- Free consultations 24/7 and support
Phone support: Open
Ready for your call :)Our business hours:
Mon — Fri, 8am — 2am (EST)
US & EU support teamsPhone support: Closed
We are back in: 2h 34 minOur business hours:
Mon — Fri, 8am — 2am (EST)
US & EU support teams
Design for Color Blind
Approximately 8-10% of men and 0.5% of women suffer from the inability to see color or difference in color, which means that every 10th person visiting your website may have color-blindness. Is there a way to make sure that your interface is equally suitable for the needs of every possible user? There is a lot of controversial information on how design should look to be legible for people with color vision deficiency.
We have made a list of what you should consider in order to reach that level of color view-ability of your interface.
What is Color Blindness?
Color blindness is the inability to tell apart between shades and colors. Men happen to be more prone to color blindness than women.
There are three main types of Color Blindness:
– Deuteranopia, in this case a person can only see two to three hues, whereas someone with normal vision sees 7 hues. They are more likely to confuse mid-reds with mid-greens, bright greens with yellows, pale pinks with light grey, light blues with liliac;
– People affected by Protanopia are less likely to distinguish shades of red color. They may confuse deep red with black, dark brown with dark green, some blues with some reds and mid-green with orange.
– Tritanopia is a condition where a person cannot tell between blue and yellow colors; however they safely distinguish their reds and blues.
How to make your design suitable for color blind people?
At first you think: “There are 7 billion people out there, why should I optimize my design if the chances of them visiting my website are so low?”
But if you take into account color-blind people when working on the design, there are high chances it will improve the overall interface and usability.
Making your website universal does not mean making it less aesthetically pleasing to the eye. Instead, you are making it more easy to comprehend and more pleasing to use.
These tips will help you make your layout meet the needs of color-blind people.
1. Use BOTH color and graphic symbols
Try not to rely solely on color to indicate a state of some process. For instance, some forms of color blindness will not allow users to see the red mistake message when filling in a registration form. One of the solutions would be to use both: a color indicator and graphic symbols with explanations.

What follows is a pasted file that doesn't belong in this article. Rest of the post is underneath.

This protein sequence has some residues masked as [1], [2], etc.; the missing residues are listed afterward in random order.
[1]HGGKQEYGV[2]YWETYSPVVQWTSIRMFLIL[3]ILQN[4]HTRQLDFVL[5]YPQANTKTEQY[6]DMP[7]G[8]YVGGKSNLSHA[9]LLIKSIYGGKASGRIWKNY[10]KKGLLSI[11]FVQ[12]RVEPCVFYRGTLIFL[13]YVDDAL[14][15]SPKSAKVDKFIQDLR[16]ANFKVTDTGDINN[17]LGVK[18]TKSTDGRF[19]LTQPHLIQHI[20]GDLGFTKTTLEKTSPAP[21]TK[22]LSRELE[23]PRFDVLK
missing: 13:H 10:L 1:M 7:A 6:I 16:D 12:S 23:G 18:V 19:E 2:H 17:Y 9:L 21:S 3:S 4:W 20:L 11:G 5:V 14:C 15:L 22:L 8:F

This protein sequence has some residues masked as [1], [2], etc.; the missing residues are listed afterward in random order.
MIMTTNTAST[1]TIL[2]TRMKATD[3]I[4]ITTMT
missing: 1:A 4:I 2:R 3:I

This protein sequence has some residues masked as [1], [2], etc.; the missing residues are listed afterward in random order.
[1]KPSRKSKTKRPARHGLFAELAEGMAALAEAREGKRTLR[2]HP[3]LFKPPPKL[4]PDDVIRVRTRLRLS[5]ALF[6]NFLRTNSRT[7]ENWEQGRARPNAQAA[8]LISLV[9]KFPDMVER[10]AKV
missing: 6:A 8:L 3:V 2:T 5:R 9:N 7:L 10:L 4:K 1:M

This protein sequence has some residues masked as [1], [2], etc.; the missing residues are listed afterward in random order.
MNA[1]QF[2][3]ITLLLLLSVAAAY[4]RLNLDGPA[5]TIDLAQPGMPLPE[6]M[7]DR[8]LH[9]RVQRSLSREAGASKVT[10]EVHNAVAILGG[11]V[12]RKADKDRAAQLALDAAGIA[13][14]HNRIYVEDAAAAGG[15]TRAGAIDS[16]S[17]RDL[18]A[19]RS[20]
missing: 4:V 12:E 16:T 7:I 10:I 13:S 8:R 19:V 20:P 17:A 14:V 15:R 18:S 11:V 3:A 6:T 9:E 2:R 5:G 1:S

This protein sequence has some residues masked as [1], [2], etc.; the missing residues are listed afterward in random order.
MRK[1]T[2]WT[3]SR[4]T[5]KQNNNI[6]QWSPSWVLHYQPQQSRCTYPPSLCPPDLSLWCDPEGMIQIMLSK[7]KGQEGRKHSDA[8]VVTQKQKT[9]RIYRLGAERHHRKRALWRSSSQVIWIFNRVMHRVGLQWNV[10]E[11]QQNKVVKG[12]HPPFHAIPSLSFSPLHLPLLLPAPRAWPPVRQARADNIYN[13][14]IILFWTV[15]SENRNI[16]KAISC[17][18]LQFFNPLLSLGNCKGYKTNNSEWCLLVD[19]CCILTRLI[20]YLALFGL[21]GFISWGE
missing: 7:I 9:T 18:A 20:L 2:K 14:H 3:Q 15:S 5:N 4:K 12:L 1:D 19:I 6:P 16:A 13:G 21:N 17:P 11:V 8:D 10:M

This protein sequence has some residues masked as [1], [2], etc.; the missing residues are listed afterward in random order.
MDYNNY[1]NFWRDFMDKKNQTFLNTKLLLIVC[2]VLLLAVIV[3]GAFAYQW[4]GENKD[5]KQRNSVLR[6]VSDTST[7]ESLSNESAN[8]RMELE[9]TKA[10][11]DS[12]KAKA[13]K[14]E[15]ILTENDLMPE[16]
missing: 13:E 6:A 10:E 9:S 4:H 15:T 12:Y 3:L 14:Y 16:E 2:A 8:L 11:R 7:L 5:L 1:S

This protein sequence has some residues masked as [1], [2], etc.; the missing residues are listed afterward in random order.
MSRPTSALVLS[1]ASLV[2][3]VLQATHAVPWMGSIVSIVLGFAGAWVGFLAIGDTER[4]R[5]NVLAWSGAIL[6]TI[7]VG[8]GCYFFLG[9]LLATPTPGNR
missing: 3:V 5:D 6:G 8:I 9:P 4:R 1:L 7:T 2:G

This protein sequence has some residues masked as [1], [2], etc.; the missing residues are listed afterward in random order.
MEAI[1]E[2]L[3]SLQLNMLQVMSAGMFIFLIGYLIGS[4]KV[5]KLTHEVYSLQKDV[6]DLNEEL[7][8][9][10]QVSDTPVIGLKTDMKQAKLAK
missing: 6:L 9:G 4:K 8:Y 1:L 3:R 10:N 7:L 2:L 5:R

Take a look at DesignContest registration form:
We added an explanation for each section if there is a mistake.
Fact: Mark Zuckerberg has a hard time telling a difference between greens and reds due to Deuteranopia. That is why the color scheme for Facebook is blue. As he said in one of the interviews “Blue is the richest color for me. I can see all of blue”.
2. Go with less
Limit the color palette of your website to a few main colors. Remember that less colors means better interface, and not only for color-blind people. People generally react better to less colorful pages that do not irritate their vision.
3. Patterns and Textures as a tool for contrast
Users may find it difficult to differentiate graphics and diagrams if you solely rely on contrast colors. Try emphasizing elements with textures and patterns – it will help them understand information better.
4. Avoid misleading color combinations
Know your color palette! Since color blindness takes different forms, it’s difficult to say what is a “safe” choice for your design. Here are some color-combinations which are challenging for color-blind people:
– Green + Red;
– Green + Brown;
– Blue + Violet;
– Green + Blue;
– Light green + Yellow;
– Grey + Blue;
– Green + Grey;
– Green + Black.
How to tell if you are color-blind?
Well, some people might not even notice it unless someone points it out to them. The most common way would be taking the Ishihara test.
You will look at images like the one below and write down what you see.
Another test was created by an expert in neuromarketing, Diana Derval. She created a post on LinkedIn explaining the basics of vision and sharing a color spectrum similar to the one below. Apparently, the amount of colors you see tell whether you have a problem telling colors apart.
However, it is always best to consult an eye specialist.
Unfortunately, there is no universal solution to this problem. But for a start you can rely on the listed guidelines. Good luck in creating great designs!
Posted on October 19, 2016
Category: Web Design
Are you a Designer?Join Us